As writers go, this one has the career I covet and an incredible repertoire--he has been compared to Graham Greene. Well, this is the WRITER OF MY GENERATION, and therefore, it's Mr. Greene who should consider himself fortunate.
For a book that requires no bookmark, this one is a must. Like a riveting film, one of the best ones out there that you probably never got to see in the theater and sweetens the day considerably when you do sit down and invest and hour and a half, this one is worth it. Even the woodcuts added to the drama by the writer's father gives it extra spice.
Alex Garland's "The Coma" is like Paul Auster's "Timbuktu": brief, told in a disembodied POV, a cool concept that you think might fail at any minute, might become pretentious or may end soon in nowheresville, but does NOT. Whereas Auster's work is plagued with obvious pathos, Mr. Garland chooses wisely to stray far and make beauty without the use of sentimentalism: a trait I find very attractive and undoubtedly speaks to the generation. Carl is us and his simple ambitions, whether its to "find a partner and have kids" or just the physical act of waking up, are likewise ours.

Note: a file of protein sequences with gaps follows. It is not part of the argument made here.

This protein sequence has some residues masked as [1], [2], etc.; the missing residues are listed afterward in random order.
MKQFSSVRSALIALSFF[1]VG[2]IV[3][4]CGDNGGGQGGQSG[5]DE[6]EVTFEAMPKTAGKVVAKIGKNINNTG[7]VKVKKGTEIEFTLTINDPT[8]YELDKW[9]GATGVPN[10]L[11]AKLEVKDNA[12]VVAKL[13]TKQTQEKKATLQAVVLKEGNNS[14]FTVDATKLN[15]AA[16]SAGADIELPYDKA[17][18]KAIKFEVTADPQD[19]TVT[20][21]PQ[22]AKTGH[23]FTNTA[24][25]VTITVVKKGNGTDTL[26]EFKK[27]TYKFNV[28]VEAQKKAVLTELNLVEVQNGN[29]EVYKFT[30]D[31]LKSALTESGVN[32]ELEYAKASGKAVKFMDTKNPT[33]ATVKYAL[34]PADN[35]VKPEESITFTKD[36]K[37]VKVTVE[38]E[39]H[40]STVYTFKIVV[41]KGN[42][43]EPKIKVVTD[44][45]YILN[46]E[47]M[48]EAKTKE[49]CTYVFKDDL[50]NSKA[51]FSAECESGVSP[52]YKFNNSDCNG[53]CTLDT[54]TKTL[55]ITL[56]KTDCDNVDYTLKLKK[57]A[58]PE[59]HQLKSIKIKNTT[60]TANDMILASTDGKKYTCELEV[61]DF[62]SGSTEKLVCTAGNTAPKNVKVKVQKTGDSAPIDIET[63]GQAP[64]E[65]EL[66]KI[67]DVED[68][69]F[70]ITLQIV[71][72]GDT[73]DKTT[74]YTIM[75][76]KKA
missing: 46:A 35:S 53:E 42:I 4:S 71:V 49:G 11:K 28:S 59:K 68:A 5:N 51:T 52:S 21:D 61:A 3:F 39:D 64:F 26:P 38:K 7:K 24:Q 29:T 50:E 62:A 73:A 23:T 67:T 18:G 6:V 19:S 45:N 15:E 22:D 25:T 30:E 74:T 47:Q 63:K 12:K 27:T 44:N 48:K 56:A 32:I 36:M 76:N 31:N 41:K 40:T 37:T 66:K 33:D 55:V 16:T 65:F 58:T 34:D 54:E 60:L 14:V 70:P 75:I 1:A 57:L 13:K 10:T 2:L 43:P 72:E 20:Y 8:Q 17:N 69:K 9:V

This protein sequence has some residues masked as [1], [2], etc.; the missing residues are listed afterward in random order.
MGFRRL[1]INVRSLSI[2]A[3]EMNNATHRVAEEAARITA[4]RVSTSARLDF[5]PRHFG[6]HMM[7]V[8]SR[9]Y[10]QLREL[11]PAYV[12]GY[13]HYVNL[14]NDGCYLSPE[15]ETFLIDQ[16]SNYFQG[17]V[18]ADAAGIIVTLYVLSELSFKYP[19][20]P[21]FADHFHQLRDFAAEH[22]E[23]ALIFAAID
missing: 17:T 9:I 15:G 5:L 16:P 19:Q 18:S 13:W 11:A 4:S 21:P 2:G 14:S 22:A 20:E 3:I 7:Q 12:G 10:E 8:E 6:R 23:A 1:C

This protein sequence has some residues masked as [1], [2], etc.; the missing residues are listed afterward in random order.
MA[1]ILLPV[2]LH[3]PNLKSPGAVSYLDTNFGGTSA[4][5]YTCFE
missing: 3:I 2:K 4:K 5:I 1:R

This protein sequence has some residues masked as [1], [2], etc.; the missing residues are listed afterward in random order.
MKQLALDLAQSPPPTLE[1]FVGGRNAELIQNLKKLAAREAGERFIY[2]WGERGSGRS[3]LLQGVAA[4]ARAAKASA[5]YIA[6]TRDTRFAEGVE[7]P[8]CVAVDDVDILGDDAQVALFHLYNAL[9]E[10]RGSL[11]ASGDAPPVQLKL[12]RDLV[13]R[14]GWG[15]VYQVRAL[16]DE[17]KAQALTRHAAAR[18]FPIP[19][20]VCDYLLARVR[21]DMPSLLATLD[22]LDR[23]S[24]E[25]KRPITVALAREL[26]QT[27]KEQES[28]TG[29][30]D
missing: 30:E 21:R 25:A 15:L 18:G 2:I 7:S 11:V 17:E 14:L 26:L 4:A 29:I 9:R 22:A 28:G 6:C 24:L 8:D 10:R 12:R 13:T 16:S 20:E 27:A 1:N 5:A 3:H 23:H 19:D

Man, you don't have to describe to me how sad things are so implicitly when, like the true master that Garland is (Just see my profile, under FAVORITE AUTHORS), using both blankness and darkness, minutae and profundity, you can bestow me with a portal that sees inside myself.